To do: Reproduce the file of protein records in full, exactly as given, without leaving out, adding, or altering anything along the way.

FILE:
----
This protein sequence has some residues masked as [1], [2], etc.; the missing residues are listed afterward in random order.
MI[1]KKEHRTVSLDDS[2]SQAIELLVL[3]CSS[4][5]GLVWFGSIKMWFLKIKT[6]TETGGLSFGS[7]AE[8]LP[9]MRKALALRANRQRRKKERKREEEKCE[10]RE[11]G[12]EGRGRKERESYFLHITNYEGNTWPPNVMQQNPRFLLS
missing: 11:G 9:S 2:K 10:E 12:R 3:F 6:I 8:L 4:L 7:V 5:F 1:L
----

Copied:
This protein sequence has some residues masked as [1], [2], etc.; the missing residues are listed afterward in random order.
MI[1]KKEHRTVSLDDS[2]SQAIELLVL[3]CSS[4][5]GLVWFGSIKMWFLKIKT[6]TETGGLSFGS[7]AE[8]LP[9]MRKALALRANRQRRKKERKREEEKCE[10]RE[11]G[12]EGRGRKERESYFLHITNYEGNTWPPNVMQQNPRFLLS
missing: 11:G 9:S 2:K 10:E 12:R 3:F 6:I 8:L 4:L 7:V 5:F 1:L